Fibromyalgia and Migraines, Part 3

Since migraines don’t have a brain of their own they try to use mine.  I don’t really blame them… it’s sure served me well.  But it’s mine!  And it’s done being used as an external hard drive for some freeloading, vomit-inducing, day-ending ailment.  So, when it comes time to fight a migraine I’ve got a… you guessed it… routine.  It’s a bit simple and a bit silly but I figured I’d share it anyway.

When I finally realize I’m getting a migraine, those of you who get them know what I mean, I feel a bit panicked and I get overwhelmed.  Then I remind myself to be calm and I keep doing whatever I’m doing.  The second time I feel panicked, it’s kinda like baking and the magic second smell, I tell Daniel I’ve got a killer headache on its way and he usually encourages me to take some meds.  If my vision is already blurry, I heed his advice and take 2 Aleve and 2 Tylenol.  (Or, since I don’t typically drink caffeine, sip a Coke or Pepsi.)

I know, I know.  Trust me, I know.  We monitor my liver closely, so please don’t lecture me.  Please.

If the headache is still in the preliminary stages I skip the meds and go straight for my stretches.  Sounds nerdy, eh? Delilah, my wonderful chiropractor, taught me some stretches to relax the muscles that most-often cause my migraines… and they work.  I’ve decided to spare you a silly-looking picture, so stick with me through my description.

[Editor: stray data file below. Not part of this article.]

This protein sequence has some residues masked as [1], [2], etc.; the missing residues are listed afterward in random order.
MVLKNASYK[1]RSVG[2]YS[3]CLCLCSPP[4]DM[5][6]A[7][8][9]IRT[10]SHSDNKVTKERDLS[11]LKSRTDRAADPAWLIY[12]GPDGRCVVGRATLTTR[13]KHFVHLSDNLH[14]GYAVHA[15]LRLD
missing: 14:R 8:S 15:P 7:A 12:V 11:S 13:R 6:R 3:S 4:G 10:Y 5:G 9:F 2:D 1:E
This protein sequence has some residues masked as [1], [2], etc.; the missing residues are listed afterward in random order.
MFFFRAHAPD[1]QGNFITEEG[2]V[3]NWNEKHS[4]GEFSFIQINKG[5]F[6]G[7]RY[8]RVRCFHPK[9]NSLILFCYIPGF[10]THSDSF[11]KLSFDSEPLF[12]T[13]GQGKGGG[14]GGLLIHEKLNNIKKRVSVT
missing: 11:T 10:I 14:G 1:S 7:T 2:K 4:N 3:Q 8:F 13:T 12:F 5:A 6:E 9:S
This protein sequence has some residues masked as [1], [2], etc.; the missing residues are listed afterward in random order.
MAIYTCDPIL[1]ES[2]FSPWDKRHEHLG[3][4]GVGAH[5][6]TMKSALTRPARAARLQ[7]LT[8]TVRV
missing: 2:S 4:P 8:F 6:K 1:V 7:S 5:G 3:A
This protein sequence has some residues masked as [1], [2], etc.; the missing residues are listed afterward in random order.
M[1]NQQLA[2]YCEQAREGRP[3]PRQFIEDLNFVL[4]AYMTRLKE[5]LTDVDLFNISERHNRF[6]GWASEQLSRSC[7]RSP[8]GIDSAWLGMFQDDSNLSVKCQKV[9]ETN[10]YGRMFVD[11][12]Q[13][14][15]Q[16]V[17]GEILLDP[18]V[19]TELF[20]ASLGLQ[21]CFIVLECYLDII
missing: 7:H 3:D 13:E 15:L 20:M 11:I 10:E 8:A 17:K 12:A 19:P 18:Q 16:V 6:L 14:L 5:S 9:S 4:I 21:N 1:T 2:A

I lay on my back and pike my legs into the air (or against a wall with my butt where the wall meets the floor).  After a few minutes I bring my legs closer to my body and hold that stretch.  I continue increasing the stretch until the refreshing stretching feeling turns to pain that doesn’t subside after a few seconds holding the stretch.  Then, with the help of Danny, I prop my hips up off the floor onto my hands and slowly roll my lower back down onto the ground.  This eases the tension in my lower back and gets my blood flowing again.  It kinda feels like the end of a yoga routine or something.  (If this all sounds a bit ridiculous to you, that’s fine.  You can always try just sitting in a pike and leaning forward.  I just find that doesn’t work as well for me.)

After this simple routine (it really is, even if my description is not) I get up slowly, to avoid getting dizzy, and sit on the couch for a few minutes.  Within five minutes my headache is almost always reduced from an “I can’t see, and I’m hearing double.” to the headache hangover I get the day after a migraine.  You know?  It feels like you’re recovering from a baseball bat beating to your skull and your brain is bruised.